Former VP Corporate Planning at Yum! Brands
Don has 22 years of experience in the restaurant industry and joined KFC when Tricon, now Yum! Brands was spun out of PepsiCo in 1997. Don is the Former VP Corporate Planning at Yum! Brands where he spent 18 years at the company with 11 years in China. In 2003, Don moved to China to lead the finance function where he was responsible for scaling both Pizza Hut and KFC across the country. Don saw the market change as the aggregators entered and also helped lead the restructuring of the network from din-in to delco units. Don returned to the US in 2015 and spent 2 years reporting to the CFO of Yum! Brands at group level. Read moreView Profile Page
Don, can you share a short introduction on your background in the restaurant business?
I won't go back as far as my high school days, when I first had a fast-food job at a brand called Roy Rogers in Philadelphia, but my significant experience came in 1998 at Tricon Brands, which was spun off out of PepsiCo in 1997. I joined KFC US in 1998, in the Louisville, KY headquarters for Tricon. Right now, it’s Yum! Brands. I was working on the finance team, doing capital planning, brand planning. I was working with the operations team. Then I had an assignment overseas in China, which lasted about 11 years longer than my initial six-month assignment. It lasted from 2004 to 2015, at which point I came back to the US, worked at headquarters on the CFO staff, heading up financial plan analysis for Yum! Corporate, and then I left the company around the time of the spinoff. China spun off Yum! – it’s China YUMC now on the big board – in 2016, and I figured that was a good time for me to look for something different. That’s a bit of my background, about 18 years at Yum! Brands.
When you first landed in China, how did the Chinese market look?
That was 2003 or 2004. Back then, China was newly introduced into the WTO, and you could see quite a bit of investment going on, yet there were still a lot of underdeveloped cities. Shanghai was where I was based, so that was definitely the “Gold Coast” there, Beijing, Wanzhou, and tier-one cities; those were getting a head start, Shenzhen, and Shanghai. But if you went inland more, it was certainly an up and coming area. There was a lot of infrastructure being built. As far as consumers were concerned, middle-class wealth wasn't quite there. Those that could would access the western brands that were so new to China, KFC being one, obviously, and Pizza Hut, which was more of a casual dining experience.
As far as doing restaurant business back then in China, you had to do it yourself. We owned our own logistics. We sourced suppliers ourselves. We didn't outsource it like, say McDonald's might have done. We did a lot of our stuff internally because we couldn’t go to a third party and say, hey, can you go find us distribution centers and franchisees. We helped build up the restaurant business in China, developing talent and teaching how to run a restaurant from the ground up, one store at a time. It was really an interesting time.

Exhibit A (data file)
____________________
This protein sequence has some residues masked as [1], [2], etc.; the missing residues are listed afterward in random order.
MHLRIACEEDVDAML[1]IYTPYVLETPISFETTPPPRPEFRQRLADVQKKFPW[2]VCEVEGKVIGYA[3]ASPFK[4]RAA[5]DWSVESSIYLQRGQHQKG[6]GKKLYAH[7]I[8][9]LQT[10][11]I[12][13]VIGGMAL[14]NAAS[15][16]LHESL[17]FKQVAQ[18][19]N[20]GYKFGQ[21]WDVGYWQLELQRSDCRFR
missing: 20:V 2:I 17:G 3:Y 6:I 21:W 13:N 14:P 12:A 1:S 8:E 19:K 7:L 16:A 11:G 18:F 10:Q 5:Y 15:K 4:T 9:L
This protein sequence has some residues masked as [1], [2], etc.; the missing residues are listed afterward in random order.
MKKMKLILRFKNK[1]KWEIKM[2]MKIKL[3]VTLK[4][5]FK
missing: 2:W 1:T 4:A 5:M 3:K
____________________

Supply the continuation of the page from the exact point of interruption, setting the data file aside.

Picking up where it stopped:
How did the Chinese consumer view pizza as a concept?
That’s a great question. Pizza came into the country as sort of a foreign food, as you would expect, Italian. Speaking probably for not just China but for Asia, milk-based products and cheese were not a big thing, and obviously, cheese is a big part of any good pizza. So there was a bit of a getting used to thing for folks to eat a pizza. One thing that did resonate with consumers was that pizza is a sharing kind of product.
If you ever go to a real Chinese restaurant, not something you might find in the US or a Chinatown in a western city, but in China, you often find Chinese restaurants where everyone’s sharing at a round table with a lazy Susan. From an occasion standpoint, pizza had a good resonance with the Chinese consumers, who love to gather around and eat things. Pizza, from the beginning, was not just about pizza. It was a broad business. This was a critical insight that the leaders of the brand developed before I got there, and that’s what help bring it to become a leading brand in China.
You mean adding more traditional Chinese dishes plus the pizza to Pizza Hut’s offering?
Not actually Chinese; in fact, it was more of a broad menu of western casual dining. It was a western casual dining brand, unlike in the US, where you have Pizza Hut, Domino’s, Papa John’s, pretty much a functional pizza house delivery. It used to be the red roof Pizza Huts. There in China, from the really early days, they had escargot for appetizers, they had cappuccino, salads, desserts. When I arrived, there was a full casual dining table service. It was like casual dining. You got table service that came out professionally handled.